Leader: Dr Anthony Lun
Clayton First semester 2006 (Day)
Clayton Second semester 2006 (Day)
Synopsis: Properties of real and complex numbers; algebraic functions and common transcendental functions; modelling change using elementary functions; limits and continuity; rate of change, derivatives, local and global extrema; sums and integrals, anti-derivatives, calculus applications: optimisation, area and volume, introduction to differential equations; Vectors in two- and three- dimensional space.
Objectives: On completion of this unit students should have a firm grasp of the properties of real and complex numbers and the analytical properties of elementary functions, be competent in using the basic techniques in differential and integral calculus to investigate the behaviour of functions which are used to model change in real-life situations and demonstrate basic knowledge of vectors in two- and three-dimensional space. In particular, they will have acquired knowledge of: the properties of real and complex numbers; the concepts of limit, continuity, differentiable and integrable functions; the basic analytic properties of simple algebraic functions and common transcendental functions; the concepts of local and global extrema; the inter- relationship between differentiation and integration; will have developed skills in: working out the functional behaviour by means of neat sketch-graphs; determining basic properties and behaviour of functions by analytic, numerical and graphical means; giving geometric interpretation of and the limiting processes involved in taking the derivative and the integral of a function; using differentiation and integration techniques in applied contexts; vectors and tw- and three-dimensional space; communicating and interpreting mathematical results; using computer algebra and spreadsheet software as aids to analyse change of real-life problems; and will have developed and/or strengthened the following generic skills; the ability to use computer algebra and spreadsheet software critically; the ability to use a scientific word processor; the ability to write a scientific report involving mathematics; the ability to work in a team environment.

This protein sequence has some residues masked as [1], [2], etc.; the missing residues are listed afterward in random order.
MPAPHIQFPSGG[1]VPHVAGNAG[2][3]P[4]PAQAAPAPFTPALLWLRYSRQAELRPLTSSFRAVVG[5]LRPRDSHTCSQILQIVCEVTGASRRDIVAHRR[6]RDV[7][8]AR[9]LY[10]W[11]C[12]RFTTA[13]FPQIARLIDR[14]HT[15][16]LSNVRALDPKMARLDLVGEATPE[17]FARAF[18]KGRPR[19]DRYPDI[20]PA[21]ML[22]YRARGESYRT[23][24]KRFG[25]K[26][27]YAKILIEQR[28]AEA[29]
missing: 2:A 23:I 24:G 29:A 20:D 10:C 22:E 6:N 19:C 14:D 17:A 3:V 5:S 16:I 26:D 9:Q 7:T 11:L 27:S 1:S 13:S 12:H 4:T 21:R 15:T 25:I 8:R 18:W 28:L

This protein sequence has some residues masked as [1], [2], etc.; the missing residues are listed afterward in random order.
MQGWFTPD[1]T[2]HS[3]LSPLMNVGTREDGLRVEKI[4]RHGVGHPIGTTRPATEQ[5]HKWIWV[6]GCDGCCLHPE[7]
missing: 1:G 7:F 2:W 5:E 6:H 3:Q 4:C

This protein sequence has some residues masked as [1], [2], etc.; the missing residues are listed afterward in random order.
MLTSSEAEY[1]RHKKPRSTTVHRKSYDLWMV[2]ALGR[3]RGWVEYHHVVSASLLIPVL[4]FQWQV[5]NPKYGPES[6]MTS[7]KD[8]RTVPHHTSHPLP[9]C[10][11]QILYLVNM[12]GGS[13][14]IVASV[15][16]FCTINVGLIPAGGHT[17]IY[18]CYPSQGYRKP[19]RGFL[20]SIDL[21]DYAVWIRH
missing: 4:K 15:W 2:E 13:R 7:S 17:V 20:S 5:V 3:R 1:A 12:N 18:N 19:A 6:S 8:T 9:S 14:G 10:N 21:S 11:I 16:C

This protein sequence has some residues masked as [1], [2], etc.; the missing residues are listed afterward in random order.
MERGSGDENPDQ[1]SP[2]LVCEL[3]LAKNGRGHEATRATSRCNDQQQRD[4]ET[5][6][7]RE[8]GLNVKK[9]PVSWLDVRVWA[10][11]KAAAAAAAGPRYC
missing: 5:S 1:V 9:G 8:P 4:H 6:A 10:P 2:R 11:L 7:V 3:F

Assessment: Examination (3 hours): 60% + Assignments and tests: 40% Students must pass the examination to be awarded a pass grade.
Contact Hours: Three 1-hour lectures and one 2-hour support class per week
Prerequisites: MTH1010 or VCE Mathematical Methods units 3 and 4 (with an average grade of C or above in the written examination components)